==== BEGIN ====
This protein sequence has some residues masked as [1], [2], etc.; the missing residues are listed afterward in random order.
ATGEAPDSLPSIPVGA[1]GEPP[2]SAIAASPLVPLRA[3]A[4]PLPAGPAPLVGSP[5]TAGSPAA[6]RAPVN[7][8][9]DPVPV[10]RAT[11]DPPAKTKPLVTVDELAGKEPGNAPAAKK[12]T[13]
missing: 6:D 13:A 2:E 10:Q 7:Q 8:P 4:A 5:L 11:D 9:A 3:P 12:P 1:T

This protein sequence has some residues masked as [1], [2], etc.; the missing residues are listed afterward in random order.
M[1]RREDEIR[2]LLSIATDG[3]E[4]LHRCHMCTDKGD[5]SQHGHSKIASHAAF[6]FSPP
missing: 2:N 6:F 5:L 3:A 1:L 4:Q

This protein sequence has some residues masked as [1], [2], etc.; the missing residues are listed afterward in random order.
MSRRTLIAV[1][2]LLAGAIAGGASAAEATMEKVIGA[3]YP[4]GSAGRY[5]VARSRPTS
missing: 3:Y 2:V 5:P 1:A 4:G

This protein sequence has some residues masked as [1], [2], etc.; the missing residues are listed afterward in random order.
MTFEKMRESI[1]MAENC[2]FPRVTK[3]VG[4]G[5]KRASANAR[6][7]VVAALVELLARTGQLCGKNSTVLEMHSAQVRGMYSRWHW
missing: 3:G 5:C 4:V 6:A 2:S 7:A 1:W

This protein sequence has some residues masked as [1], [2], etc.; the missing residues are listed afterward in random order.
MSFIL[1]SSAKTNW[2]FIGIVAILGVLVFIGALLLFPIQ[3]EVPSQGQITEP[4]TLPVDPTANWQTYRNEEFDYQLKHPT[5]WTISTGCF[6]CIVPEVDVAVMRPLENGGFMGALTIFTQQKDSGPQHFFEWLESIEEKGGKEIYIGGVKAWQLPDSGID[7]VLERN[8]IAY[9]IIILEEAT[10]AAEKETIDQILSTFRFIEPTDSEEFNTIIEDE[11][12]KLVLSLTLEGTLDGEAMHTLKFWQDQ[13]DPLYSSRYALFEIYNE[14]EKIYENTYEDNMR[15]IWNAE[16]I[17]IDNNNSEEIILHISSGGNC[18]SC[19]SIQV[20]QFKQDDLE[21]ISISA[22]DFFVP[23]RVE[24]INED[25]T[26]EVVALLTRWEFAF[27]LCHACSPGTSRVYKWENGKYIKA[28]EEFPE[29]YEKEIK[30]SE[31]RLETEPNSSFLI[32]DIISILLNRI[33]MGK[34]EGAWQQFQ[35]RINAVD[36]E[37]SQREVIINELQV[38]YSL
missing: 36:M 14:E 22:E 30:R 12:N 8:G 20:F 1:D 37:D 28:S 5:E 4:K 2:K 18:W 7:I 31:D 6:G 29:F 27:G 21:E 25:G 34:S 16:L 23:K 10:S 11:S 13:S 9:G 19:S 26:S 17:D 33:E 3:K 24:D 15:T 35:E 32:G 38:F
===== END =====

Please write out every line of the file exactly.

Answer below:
This protein sequence has some residues masked as [1], [2], etc.; the missing residues are listed afterward in random order.
ATGEAPDSLPSIPVGA[1]GEPP[2]SAIAASPLVPLRA[3]A[4]PLPAGPAPLVGSP[5]TAGSPAA[6]RAPVN[7][8][9]DPVPV[10]RAT[11]DPPAKTKPLVTVDELAGKEPGNAPAAKK[12]T[13]
missing: 6:D 13:A 2:E 10:Q 7:Q 8:P 4:A 5:L 11:D 9:A 3:P 12:P 1:T

This protein sequence has some residues masked as [1], [2], etc.; the missing residues are listed afterward in random order.
M[1]RREDEIR[2]LLSIATDG[3]E[4]LHRCHMCTDKGD[5]SQHGHSKIASHAAF[6]FSPP
missing: 2:N 6:F 5:L 3:A 1:L 4:Q

This protein sequence has some residues masked as [1], [2], etc.; the missing residues are listed afterward in random order.
MSRRTLIAV[1][2]LLAGAIAGGASAAEATMEKVIGA[3]YP[4]GSAGRY[5]VARSRPTS
missing: 3:Y 2:V 5:P 1:A 4:G

This protein sequence has some residues masked as [1], [2], etc.; the missing residues are listed afterward in random order.
MTFEKMRESI[1]MAENC[2]FPRVTK[3]VG[4]G[5]KRASANAR[6][7]VVAALVELLARTGQLCGKNSTVLEMHSAQVRGMYSRWHW
missing: 3:G 5:C 4:V 6:A 2:S 7:A 1:W

This protein sequence has some residues masked as [1], [2], etc.; the missing residues are listed afterward in random order.
MSFIL[1]SSAKTNW[2]FIGIVAILGVLVFIGALLLFPIQ[3]EVPSQGQITEP[4]TLPVDPTANWQTYRNEEFDYQLKHPT[5]WTISTGCF[6]CIVPEVDVAVMRPLENGGFMGALTIFTQQKDSGPQHFFEWLESIEEKGGKEIYIGGVKAWQLPDSGID[7]VLERN[8]IAY[9]IIILEEAT[10]AAEKETIDQILSTFRFIEPTDSEEFNTIIEDE[11][12]KLVLSLTLEGTLDGEAMHTLKFWQDQ[13]DPLYSSRYALFEIYNE[14]EKIYENTYEDNMR[15]IWNAE[16]I[17]IDNNNSEEIILHISSGGNC[18]SC[19]SIQV[20]QFKQDDLE[21]ISISA[22]DFFVP[23]RVE[24]INED[25]T[26]EVVALLTRWEFAF[27]LCHACSPGTSRVYKWENGKYIKA[28]EEFPE[29]YEKEIK[30]SE[31]RLETEPNSSFLI[32]DIISILLNRI[33]MGK[34]EGAWQQFQ[35]RINAVD[36]E[37]SQREVIINELQV[38]YSL
missing: 36:M 14:E 22:E 30:R 12:N 8:G 20:F 1:D 37:D 28:S 5:E 4:K 2:K 18:W 7:I 31:D 6:G 29:F 27:G 21:E 25:G 34:S 16:L 23:K 10:S 11:S 13:S 9:G 19:S 26:S 17:D 33:E 3:K 24:D 15:T 35:E 32:G 38:F